[extropy-chat] Are vaccinations useless?
rafal.smigrodzki at gmail.com
Sun Mar 19 03:29:37 UTC 2006
On 3/18/06, Robin Hanson <rhanson at gmu.edu> wrote:
> Rafal Smigrodzki wrote:
> >BTW, the Rand study he quotes is junk.
> The RAND study is the single most informative study we have about the
> overall (marginal) health value of medicine in rich nations today. I know
> Rafal has complaints about it, but one can find imperfections in any
> study. I challenge Rafal to point to another study he thinks is more
> informative. We could then compare flaws.
### Well, exactly, the Rand study is the single most informative study
we have on the effects of free health insurance on certain health
outcomes late in the last century. It is also a piece of junk.
My second most important point in this thread (aside from our pretty
extensive discussion of smallpox prevalence and vaccinations, which
you didn't include in the precis above) is that you do not have
sufficient aggregate information to judge the value of medicine today.
If you have to admit that the Rand study is the best you have, then
you are not justified to make any claims at all.
The main form of well-validated data with implications for medicine we
have are RCTs looking at specific interventions, which may be then
aggregated with information about prevalences - and these decisively
point to significant usefulness of medicine (i.e. a difference of 3
to 5 years of life gained), if practiced based on the RCTs, as so
called evidence-based medicine. Yet, it appears that you discount
these data in favor of uncontrolled aggregate studies. Not
surprisingly, you arrive at estimates (life years gained =0 ) that are
clearly out of the mainstream (it's enough to read some of the
references on Robin's site to appreciate this fact).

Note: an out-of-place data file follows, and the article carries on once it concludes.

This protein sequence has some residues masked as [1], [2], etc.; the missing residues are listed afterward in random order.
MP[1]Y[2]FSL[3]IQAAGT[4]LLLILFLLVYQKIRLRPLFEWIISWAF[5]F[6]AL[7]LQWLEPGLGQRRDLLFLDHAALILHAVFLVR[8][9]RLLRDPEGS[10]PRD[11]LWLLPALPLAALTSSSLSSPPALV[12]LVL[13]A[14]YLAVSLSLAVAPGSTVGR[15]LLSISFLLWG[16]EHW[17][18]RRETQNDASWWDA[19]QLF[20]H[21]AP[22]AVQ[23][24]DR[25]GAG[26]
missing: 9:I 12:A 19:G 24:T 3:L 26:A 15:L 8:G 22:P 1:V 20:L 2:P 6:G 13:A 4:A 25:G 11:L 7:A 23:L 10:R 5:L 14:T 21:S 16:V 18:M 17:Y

It boggles my mind why you dismiss RCTs, while having a fondness for
aggregate correlational studies.
PS. A brief and biased dictionary of terms:
RCTs - randomized controlled trials, the most trustworthy form of
medical (and generally scientific) evidence, because they allow the
exclusion of confounding variables. For example, you take 10,000
patients, randomly assign five thousand to take a sugar pill, give a
medicine to the rest, and count the ones that drop dead in each group.
Correlational studies - studies where only a correlation between
events is observed, and confounding variables are either ignored, or
controlled for post-hoc. For example, you count the number of pills
popped and check if the ones who pop more often die sooner - but of
course, you don't really know if the pills kill them, or do they pop
pills because they are sicker to begin with.
Aggregate correlational studies - you take two variables very far from
the individual events that make up life, like the amount of money
spent per capita on medical insurance, and the average lifespan in
various countries, and try to make your biases look inconspicous while
improvising explanations for the correlations you find.
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